Can You Pop a Cold Sore?

Cold sores can be extremely annoying, affecting everything from your general wellbeing to your social life. They tend to develop at the least convenient times, be it before an important event or during a relationship. As such, it’s completely understandable that if you develop a cold sore, you’ll want to get rid of it as quickly as possible. Which is why we're going to go ahead and get this out of the way as soon as possible: No, you can't pop a cold sore.

While popping a cold sore might seem like a good idea, the reality is that it’s actually one of the worst things you can do during a cold sore outbreak. From scarring to a slower healing process, there are numerous disadvantages to popping a cold sore as if it were a pimple.

In this guide, we’ll explain why you should never pop a cold sore. We’ll also share some simple, effective tactics that you can use to speed up the healing process and get rid of a cold sore in as little time as possible, all without resorting to popping the sore as it develops.

Why You Shouldn’t Pop a Cold Sore

Cold sores aren't simple annoyances. They go through an entire process of development that, from start to finish, could take a couple weks to go away. There are eight cold sore stages that make up a lifecycle. Initially, a cold sore isn’t visible, but can cause a burning or tingling sensation to occur on or around your lips. After a few days, the itching area develops a small sore—the earliest visible stage of a cold sore.

Over the course of several days, the cold sore develops into a blister before “opening” on your lip and releasing viral fluid. The cold sore then develops into a scab and heals over the course of one to two weeks, usually without leaving behind a scar.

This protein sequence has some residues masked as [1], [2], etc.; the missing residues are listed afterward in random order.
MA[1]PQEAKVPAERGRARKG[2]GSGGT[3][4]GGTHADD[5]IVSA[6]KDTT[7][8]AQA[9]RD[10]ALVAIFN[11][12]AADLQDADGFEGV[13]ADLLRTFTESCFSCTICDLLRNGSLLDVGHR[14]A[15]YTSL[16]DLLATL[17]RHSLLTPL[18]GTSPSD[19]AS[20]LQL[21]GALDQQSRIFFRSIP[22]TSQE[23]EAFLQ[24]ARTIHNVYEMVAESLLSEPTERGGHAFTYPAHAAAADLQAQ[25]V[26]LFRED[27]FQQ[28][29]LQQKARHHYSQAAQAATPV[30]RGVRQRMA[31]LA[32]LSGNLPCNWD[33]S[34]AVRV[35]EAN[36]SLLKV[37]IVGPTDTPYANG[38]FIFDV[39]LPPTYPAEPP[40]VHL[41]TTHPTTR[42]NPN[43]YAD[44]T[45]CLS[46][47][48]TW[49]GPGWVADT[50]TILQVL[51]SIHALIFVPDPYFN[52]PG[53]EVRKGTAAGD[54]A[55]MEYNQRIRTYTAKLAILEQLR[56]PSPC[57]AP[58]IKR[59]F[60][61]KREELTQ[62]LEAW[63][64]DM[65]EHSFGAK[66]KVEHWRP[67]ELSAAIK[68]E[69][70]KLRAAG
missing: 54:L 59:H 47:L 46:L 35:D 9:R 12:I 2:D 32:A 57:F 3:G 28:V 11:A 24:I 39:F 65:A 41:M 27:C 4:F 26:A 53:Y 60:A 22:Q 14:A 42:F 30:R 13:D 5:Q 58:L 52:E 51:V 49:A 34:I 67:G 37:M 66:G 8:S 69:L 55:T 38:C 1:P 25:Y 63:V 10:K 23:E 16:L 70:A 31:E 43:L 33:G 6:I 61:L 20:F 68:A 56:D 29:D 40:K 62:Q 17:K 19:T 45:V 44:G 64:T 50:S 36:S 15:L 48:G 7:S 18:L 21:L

It’s important to remember that cold sores aren’t like pimples. While pimples form when sebum clogs a pore in your skin, cold sores are the result of the HSV-1 virus—an infectious virus that can easily spread to other parts of your body, as well as to other people.

When you pop a cold sore, there’s a serious chance you’ll release the infectious viral fluid onto your skin. Through direct contact, the fluid can spread to your fingers, eyes or genitals, causing a more severe herpes infection to develop.

This definitely isn’t something you want. Since popping the cold sore causes the infectious fluid to become exposed to your skin, there’s also a higher risk of you spreading the HSV-1 virus to other people.

As such, it’s best not to pop a cold sore. Instead, it’s best to avoid touching cold sores as they go through their life cycle and leave them to heal on their own. There’s no benefit to touching, popping or squeezing a cold sore, no matter how tempting it might feel.

Other Reasons Not to Pop a Cold Sore

Beyond the increased risk of spreading the HSV-1 virus (either to other parts of your body or to other people), there are several other reasons not to pop a cold sore.

Infection

Cold sores are the result of a viral infection, namely the HSV-1 virus. However, any open sores can also become infected by bacteria—a significant risk if you pop or rupture a cold sore while you have bacteria on your fingers.

Your fingers and fingernails contain a surprising amount of bacteria. When your fingertip comes into contact with an open cold sore, it only takes a fraction of a second for this bacteria to enter into the sore and potentially cause a painful infection.

Infected cold sores are not pleasant—there’s a significant risk you’ll have to deal with swelling, inflammation and pain in addition to the usual symptoms of a cold sore. In the case of a major infection, you might also need to take antibacterial medication in addition to antiviral drugs.